The quiet of the furrowed fields in Winter seep deep into your consciousness . . . the fallow earth conveying a healing peace which you never find on a busy Summer's day . . . Nature is at rest, and you too . . . are able to capture a bit of the sense of her repose . . . it strokes your soul with cold, yet gentle . . . fingers . . .
A walk home at the close of afternoon . . . when the pale gold of the sinking sun fades into the smokey grey of Winter's dusk. The cold is bitter . . . and the wind may blow . . . but there is joy aplenty to compensate for the frost and fog . . . and sleet which sprays . . .
The joy of hot mugs of cocoa . . . and toasted crumpets, spread with lots of butter and jam . . . while firelight flickers across the toes, warming and blessing at once . . . and then the company of a good book when lights are low and comforts are high.
Sweet is the reward at the end of cold, cold days . . . life is good.
We had a bit of a worried beginning to the day yesterday. None of us had been able to get in touch with my mother at all overnight and through to the morning. What with the winter roads and anxiety over lung biopsies our hearts were somewhat filled with dread, but finally I remembered that I had the telephone number of one of my mother's neighbors and my brother was able to call and find out that all was well. They had simply kept my mother in Halifax overnight. The risk of a lung collapsing is great and so they did not want her to be more than 20 minutes away from the hospital, so she, my Uncle Harold and his wife spent the night at Barb's daughter's place in Halifax.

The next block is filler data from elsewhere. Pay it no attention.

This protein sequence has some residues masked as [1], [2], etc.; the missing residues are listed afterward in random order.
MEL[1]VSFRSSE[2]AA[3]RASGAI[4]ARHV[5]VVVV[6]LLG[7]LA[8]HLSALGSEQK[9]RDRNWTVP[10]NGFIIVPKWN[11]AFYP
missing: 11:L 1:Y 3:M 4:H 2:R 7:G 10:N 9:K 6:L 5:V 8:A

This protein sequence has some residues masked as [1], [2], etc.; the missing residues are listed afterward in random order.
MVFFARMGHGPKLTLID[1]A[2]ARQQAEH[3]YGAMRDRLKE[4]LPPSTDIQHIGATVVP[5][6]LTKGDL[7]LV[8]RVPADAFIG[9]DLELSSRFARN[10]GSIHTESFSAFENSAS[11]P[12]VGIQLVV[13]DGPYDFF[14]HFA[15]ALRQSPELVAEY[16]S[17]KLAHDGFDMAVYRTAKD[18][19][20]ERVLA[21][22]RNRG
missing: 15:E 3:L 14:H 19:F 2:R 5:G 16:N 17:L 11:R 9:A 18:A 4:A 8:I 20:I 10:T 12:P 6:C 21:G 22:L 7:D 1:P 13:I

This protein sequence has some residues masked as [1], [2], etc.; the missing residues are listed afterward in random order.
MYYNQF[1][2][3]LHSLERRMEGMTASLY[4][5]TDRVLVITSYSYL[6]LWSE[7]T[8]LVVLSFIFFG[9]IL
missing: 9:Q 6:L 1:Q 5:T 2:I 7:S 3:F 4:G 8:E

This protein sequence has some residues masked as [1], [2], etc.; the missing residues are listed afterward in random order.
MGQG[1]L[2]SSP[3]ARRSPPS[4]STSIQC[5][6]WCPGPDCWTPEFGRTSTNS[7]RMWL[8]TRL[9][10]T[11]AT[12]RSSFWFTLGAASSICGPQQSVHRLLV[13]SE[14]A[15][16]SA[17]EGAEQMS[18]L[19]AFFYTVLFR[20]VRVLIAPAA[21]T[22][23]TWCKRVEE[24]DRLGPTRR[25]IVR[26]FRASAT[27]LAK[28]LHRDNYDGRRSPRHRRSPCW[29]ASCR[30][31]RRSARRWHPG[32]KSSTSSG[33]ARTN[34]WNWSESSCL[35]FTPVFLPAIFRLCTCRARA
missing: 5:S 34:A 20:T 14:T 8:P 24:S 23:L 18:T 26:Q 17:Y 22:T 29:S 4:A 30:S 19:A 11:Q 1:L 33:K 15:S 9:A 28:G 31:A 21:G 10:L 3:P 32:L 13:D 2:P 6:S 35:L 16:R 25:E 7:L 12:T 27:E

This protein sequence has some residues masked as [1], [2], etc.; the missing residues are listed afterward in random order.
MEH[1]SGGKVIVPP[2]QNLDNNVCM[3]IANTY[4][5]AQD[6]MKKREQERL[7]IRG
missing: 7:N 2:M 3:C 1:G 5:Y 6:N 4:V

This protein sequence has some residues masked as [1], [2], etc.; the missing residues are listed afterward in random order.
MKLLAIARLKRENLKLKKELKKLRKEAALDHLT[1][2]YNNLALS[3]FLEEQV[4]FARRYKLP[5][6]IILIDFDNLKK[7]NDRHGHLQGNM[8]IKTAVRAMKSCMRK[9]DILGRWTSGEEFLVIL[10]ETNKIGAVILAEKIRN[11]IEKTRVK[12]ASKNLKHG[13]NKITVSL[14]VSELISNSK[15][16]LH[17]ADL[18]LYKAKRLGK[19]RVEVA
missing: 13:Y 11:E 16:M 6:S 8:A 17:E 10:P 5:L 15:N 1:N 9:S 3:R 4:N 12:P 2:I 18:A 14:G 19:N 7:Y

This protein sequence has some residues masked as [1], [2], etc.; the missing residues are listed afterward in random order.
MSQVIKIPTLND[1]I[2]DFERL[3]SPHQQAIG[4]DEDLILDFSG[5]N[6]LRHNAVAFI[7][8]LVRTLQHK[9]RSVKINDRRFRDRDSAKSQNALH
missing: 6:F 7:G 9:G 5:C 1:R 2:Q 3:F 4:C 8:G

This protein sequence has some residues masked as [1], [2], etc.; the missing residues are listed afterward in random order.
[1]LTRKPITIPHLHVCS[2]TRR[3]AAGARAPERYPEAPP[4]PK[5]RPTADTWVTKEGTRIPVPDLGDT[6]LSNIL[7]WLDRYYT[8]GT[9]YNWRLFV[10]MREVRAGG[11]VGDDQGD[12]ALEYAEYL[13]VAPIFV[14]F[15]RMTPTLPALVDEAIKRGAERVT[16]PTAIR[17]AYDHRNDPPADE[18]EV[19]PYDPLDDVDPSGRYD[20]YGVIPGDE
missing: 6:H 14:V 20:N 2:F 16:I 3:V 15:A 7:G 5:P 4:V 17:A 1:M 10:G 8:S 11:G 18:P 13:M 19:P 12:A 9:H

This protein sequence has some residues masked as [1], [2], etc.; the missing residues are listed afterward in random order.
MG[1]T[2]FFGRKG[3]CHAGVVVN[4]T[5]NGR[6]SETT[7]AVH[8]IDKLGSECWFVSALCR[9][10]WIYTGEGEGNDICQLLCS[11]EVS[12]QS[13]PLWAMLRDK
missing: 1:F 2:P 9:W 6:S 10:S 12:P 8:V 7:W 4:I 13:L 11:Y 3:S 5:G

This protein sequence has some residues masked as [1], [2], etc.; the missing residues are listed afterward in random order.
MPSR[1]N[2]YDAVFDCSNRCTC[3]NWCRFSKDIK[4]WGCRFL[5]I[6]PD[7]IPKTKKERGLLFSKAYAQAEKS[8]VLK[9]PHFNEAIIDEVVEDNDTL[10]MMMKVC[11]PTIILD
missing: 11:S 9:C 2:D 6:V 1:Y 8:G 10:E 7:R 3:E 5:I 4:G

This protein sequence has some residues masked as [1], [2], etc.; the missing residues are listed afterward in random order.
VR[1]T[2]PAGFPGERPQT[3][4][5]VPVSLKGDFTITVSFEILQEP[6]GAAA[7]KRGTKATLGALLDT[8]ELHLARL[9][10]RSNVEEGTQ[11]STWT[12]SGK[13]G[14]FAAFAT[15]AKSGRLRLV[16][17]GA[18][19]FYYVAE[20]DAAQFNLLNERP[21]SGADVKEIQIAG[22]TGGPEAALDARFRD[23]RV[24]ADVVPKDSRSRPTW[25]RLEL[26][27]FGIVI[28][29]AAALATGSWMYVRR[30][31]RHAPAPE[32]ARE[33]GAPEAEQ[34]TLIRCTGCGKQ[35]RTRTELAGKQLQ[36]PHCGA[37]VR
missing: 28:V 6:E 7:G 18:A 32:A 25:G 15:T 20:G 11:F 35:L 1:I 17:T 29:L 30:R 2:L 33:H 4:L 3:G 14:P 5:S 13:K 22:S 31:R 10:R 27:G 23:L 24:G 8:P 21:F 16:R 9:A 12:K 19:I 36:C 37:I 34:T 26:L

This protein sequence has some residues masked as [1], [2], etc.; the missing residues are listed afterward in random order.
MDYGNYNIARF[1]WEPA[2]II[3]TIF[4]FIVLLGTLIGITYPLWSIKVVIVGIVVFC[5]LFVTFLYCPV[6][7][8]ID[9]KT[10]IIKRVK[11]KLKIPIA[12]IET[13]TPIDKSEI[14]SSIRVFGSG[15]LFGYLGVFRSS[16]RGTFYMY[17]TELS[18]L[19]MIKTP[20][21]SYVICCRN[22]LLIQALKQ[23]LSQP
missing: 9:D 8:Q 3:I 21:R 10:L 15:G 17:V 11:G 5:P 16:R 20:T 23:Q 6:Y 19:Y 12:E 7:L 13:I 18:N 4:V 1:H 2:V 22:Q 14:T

They, none of them, were prepared and so there was a scramble to find toothbrushes and night gear, and my mother had none of her tablets with her, but in the end they soldiered through. My mother also had to have another x-ray first thing yesterday morning, so it only made sense. We were all relieved when she finally arrived home safe and sound, and now begins the waiting game anew . . . as we await word on what will happen next. It could take as long as two weeks before all is scrutinized and read and pondered . . . in the meantime your prayers are most appreciated. We are so grateful for them and your love.
Yesterday's Silver Lining: Although it was inconvenient for mom to have to stay overnight unexpectedly a lesson was learned. It's never wise to travel without at least a small packed overnight bag at the ready, and any tablets you might be needing in the immediate future!
A thought to carry with you through the day:
If most of valued food, and cheer and song above hoarded gold, it would be a much cheerier world.
~J R Tolkien
Baking in The English Kitchen today . . . Super Duper Bran Muffins. Low fat, moist and quite, quite delicious! One feels most justified in spreading them with a bit of butter for . . . after all there's very little fat in the muffin itself. ☺
Happy day all!